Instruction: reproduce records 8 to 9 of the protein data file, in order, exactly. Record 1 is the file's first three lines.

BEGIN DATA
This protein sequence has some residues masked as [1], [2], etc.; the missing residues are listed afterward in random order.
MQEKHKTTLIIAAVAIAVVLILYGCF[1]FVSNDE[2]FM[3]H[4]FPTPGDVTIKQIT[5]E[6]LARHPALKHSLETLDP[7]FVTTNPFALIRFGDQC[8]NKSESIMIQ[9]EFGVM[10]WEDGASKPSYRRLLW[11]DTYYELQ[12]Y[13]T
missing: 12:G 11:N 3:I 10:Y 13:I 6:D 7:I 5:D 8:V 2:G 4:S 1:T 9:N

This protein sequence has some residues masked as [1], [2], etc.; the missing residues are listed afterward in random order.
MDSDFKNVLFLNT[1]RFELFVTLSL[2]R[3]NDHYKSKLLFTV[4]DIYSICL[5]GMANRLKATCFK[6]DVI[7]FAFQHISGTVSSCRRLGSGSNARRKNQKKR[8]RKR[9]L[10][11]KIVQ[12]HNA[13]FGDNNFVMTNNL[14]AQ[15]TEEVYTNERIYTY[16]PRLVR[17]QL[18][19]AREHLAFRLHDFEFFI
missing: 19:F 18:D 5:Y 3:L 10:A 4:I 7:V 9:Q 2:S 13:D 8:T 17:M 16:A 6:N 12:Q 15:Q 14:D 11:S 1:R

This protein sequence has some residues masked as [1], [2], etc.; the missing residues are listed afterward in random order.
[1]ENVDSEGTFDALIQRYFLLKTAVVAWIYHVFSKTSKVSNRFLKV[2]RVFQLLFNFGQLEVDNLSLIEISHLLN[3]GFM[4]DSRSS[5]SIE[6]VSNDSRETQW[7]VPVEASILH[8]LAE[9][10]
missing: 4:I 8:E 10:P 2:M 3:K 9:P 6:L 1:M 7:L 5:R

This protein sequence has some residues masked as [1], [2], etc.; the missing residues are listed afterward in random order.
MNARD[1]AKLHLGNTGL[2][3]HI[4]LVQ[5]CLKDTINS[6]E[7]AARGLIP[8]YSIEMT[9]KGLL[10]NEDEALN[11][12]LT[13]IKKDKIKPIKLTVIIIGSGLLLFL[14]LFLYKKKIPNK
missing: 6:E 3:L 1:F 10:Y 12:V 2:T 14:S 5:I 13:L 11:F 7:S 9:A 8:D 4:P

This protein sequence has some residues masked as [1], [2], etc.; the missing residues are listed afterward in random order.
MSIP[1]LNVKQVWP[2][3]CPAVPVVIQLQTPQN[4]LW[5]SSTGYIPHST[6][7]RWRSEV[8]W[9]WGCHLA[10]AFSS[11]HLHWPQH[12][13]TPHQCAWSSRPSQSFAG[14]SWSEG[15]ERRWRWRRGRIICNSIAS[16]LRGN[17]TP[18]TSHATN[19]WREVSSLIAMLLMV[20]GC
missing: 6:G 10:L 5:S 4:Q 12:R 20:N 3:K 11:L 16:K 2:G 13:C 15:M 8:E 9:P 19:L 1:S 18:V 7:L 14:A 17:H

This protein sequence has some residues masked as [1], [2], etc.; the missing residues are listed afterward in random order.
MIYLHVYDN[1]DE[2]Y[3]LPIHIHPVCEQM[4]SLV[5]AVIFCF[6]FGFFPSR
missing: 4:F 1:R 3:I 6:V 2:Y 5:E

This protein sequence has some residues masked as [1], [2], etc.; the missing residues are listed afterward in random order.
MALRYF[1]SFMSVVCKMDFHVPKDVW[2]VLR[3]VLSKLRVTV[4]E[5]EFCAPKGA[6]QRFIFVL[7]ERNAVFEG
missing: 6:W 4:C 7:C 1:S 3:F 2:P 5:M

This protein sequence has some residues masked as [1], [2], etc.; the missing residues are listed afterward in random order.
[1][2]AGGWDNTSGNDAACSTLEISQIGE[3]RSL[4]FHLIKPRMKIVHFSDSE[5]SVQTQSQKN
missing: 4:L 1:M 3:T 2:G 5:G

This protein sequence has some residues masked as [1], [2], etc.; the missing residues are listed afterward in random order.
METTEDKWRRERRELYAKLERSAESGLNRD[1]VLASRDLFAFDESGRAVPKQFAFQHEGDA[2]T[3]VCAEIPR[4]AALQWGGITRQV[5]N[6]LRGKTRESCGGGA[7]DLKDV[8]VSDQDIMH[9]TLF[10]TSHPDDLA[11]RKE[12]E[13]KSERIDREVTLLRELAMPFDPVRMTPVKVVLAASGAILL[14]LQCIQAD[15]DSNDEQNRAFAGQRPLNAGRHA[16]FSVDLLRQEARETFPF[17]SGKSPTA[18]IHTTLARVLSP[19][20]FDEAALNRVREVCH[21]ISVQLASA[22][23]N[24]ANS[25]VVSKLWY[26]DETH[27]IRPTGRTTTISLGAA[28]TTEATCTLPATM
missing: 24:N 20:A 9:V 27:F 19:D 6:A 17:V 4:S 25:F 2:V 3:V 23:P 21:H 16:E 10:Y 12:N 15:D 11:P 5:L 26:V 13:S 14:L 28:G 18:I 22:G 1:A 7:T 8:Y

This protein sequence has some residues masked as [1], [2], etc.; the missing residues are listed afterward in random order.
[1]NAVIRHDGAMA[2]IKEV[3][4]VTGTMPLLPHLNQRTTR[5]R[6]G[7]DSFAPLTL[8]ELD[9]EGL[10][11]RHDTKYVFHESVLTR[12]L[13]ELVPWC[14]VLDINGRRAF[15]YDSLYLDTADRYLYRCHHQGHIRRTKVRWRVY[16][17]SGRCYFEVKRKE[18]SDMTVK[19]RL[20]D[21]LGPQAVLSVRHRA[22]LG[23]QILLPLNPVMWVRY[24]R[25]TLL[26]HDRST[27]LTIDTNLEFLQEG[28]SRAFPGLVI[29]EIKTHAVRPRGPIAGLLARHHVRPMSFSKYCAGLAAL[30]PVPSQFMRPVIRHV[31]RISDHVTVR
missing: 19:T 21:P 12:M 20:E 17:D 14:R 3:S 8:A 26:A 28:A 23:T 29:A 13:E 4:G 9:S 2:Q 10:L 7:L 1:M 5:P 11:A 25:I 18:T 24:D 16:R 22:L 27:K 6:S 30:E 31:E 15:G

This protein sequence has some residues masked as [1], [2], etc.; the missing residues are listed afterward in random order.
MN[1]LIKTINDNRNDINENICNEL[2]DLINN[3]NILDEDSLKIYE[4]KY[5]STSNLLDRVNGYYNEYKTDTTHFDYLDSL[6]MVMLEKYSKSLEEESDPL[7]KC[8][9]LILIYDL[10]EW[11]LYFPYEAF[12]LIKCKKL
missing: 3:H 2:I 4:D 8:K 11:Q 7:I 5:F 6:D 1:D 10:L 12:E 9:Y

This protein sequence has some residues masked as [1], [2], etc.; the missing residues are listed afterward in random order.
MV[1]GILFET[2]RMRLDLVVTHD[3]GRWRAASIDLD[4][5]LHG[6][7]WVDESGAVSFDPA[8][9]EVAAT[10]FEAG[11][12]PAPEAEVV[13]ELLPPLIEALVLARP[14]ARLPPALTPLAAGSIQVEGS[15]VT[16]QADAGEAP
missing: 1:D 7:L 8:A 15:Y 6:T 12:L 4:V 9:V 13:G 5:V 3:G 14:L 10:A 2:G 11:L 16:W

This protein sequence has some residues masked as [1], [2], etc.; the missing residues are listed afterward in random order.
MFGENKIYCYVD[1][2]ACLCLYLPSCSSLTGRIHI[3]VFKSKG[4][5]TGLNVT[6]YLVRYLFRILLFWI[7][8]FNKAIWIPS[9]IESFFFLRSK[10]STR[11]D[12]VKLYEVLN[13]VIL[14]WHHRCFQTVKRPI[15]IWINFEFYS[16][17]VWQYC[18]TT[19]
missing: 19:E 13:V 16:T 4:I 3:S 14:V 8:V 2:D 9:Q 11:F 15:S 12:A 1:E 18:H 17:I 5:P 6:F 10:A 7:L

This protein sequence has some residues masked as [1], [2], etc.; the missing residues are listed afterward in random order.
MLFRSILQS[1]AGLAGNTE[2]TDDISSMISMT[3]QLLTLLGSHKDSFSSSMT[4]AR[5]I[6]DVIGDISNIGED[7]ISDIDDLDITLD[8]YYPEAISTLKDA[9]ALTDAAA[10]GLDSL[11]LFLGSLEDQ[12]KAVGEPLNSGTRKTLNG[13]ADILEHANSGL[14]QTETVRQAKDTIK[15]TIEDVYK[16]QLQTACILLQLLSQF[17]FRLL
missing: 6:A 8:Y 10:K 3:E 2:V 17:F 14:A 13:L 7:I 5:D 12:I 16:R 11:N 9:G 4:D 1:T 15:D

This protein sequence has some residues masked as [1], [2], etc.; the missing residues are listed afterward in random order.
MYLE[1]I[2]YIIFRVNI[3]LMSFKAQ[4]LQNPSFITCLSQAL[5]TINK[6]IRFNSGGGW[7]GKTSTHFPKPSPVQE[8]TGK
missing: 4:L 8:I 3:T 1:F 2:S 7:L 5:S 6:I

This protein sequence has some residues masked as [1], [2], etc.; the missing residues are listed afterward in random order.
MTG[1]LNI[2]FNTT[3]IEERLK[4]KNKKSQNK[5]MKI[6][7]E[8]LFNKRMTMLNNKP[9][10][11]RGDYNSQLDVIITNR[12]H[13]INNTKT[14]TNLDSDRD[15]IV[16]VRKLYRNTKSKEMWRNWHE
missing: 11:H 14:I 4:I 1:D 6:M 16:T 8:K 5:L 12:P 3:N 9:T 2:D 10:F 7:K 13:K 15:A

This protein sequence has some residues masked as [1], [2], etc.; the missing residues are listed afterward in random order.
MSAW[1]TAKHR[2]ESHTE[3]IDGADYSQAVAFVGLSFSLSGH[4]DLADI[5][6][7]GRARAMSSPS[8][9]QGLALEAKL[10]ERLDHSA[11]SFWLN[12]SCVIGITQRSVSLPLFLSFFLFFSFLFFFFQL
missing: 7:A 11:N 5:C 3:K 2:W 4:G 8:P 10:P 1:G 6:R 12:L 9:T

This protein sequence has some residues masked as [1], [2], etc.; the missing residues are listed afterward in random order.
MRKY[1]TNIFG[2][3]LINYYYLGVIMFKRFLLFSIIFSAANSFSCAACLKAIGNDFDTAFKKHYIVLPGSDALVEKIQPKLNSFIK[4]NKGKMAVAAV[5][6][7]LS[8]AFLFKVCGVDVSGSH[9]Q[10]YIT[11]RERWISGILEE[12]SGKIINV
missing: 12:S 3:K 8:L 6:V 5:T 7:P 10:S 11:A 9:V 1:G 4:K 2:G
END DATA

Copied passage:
This protein sequence has some residues masked as [1], [2], etc.; the missing residues are listed afterward in random order.
[1][2]AGGWDNTSGNDAACSTLEISQIGE[3]RSL[4]FHLIKPRMKIVHFSDSE[5]SVQTQSQKN
missing: 4:L 1:M 3:T 2:G 5:G

This protein sequence has some residues masked as [1], [2], etc.; the missing residues are listed afterward in random order.
METTEDKWRRERRELYAKLERSAESGLNRD[1]VLASRDLFAFDESGRAVPKQFAFQHEGDA[2]T[3]VCAEIPR[4]AALQWGGITRQV[5]N[6]LRGKTRESCGGGA[7]DLKDV[8]VSDQDIMH[9]TLF[10]TSHPDDLA[11]RKE[12]E[13]KSERIDREVTLLRELAMPFDPVRMTPVKVVLAASGAILL[14]LQCIQAD[15]DSNDEQNRAFAGQRPLNAGRHA[16]FSVDLLRQEARETFPF[17]SGKSPTA[18]IHTTLARVLSP[19][20]FDEAALNRVREVCH[21]ISVQLASA[22][23]N[24]ANS[25]VVSKLWY[26]DETH[27]IRPTGRTTTISLGAA[28]TTEATCTLPATM
missing: 24:N 20:A 9:V 27:F 19:D 6:A 17:V 4:S 25:F 2:V 3:V 23:P 21:H 16:E 10:Y 12:N 15:D 11:P 5:L 26:V 13:S 14:L 28:G 18:I 22:G 1:A 7:T 8:Y